Sure, your modern e-book reader can do a lot of things — but can it do this?

The binding is called dos-à-dos (or “back-to-back”), and while not unique, it is extremely rare. The book dates from the 16th century lies in the National Swedish Library and was brought to attention by Erik Kwakkel, a medieval book historian at The University of British Columbia, Vancouver. Kwakkel explains:

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“The bookbindings above are as odd as they are rare. In fact, I encountered my first only a few days ago while browsing Folger Library’s image database of bookbindings,” Kwakkel says. “The binding is called “dos-à-dos” (back to back), a type almost exclusively produced in the 16th and 17th centuries. They are like Siamese twins in that they present two different entities joint at their backs: each part has one board for itself, while a third is shared between the two.”


The dos-à-dos format dates back at least to the 16th century, and became quite popular in England in the first half of the 17th century. Two books frequently bound in this form were the New Testament and Psalter, presumably because both were needed during church services. The outer boards of dos-à-dos bindings were usually embroidered or decorated — sometimes with leather and gold.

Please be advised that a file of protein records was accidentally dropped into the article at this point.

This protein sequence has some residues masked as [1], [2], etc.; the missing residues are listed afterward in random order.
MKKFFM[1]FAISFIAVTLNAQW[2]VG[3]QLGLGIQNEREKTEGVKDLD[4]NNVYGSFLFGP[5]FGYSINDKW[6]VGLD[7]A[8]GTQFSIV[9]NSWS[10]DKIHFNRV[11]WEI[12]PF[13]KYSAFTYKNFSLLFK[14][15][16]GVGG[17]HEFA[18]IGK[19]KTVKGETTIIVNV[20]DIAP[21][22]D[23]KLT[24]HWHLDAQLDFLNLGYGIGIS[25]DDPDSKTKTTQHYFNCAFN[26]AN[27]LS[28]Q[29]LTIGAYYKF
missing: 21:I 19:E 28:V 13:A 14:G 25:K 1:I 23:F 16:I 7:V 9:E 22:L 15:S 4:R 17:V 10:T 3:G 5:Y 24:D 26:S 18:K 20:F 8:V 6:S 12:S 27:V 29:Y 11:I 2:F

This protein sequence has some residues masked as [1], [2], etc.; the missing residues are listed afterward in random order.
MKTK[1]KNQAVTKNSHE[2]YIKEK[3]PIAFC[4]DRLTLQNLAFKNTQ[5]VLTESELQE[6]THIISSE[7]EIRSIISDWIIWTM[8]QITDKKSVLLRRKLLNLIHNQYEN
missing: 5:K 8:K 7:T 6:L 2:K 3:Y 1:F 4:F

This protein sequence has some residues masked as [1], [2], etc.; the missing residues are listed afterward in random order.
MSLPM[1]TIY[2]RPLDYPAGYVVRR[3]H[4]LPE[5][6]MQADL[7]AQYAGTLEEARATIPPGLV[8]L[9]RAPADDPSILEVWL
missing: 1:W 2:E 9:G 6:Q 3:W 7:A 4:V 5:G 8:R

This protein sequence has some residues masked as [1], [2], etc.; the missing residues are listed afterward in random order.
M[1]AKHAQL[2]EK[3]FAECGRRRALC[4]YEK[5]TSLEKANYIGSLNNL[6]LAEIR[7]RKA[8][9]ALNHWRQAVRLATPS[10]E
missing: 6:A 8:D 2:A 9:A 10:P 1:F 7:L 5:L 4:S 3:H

So why would anyone go through all this trouble to create this type of binding? Dos-à-dos books would typically contain complementary religious books, such as the Bible’s Old and New Testament or a prayerbook and a Psalter so that the reader could easily flip from one to the other.

In an age where books were expensive, rare, and difficult to access, having essentially six books in one place could be very useful.

“While it may have been difficult to keep track of a particular text’s location, a book you can open in six different ways is quite the display of craftsmanship,” Klakken explains.

No doubt, such a book would have been as impressive then as it is now — and although the utility of this multi-binding style has been outdated, it has an undeniable beauty to it.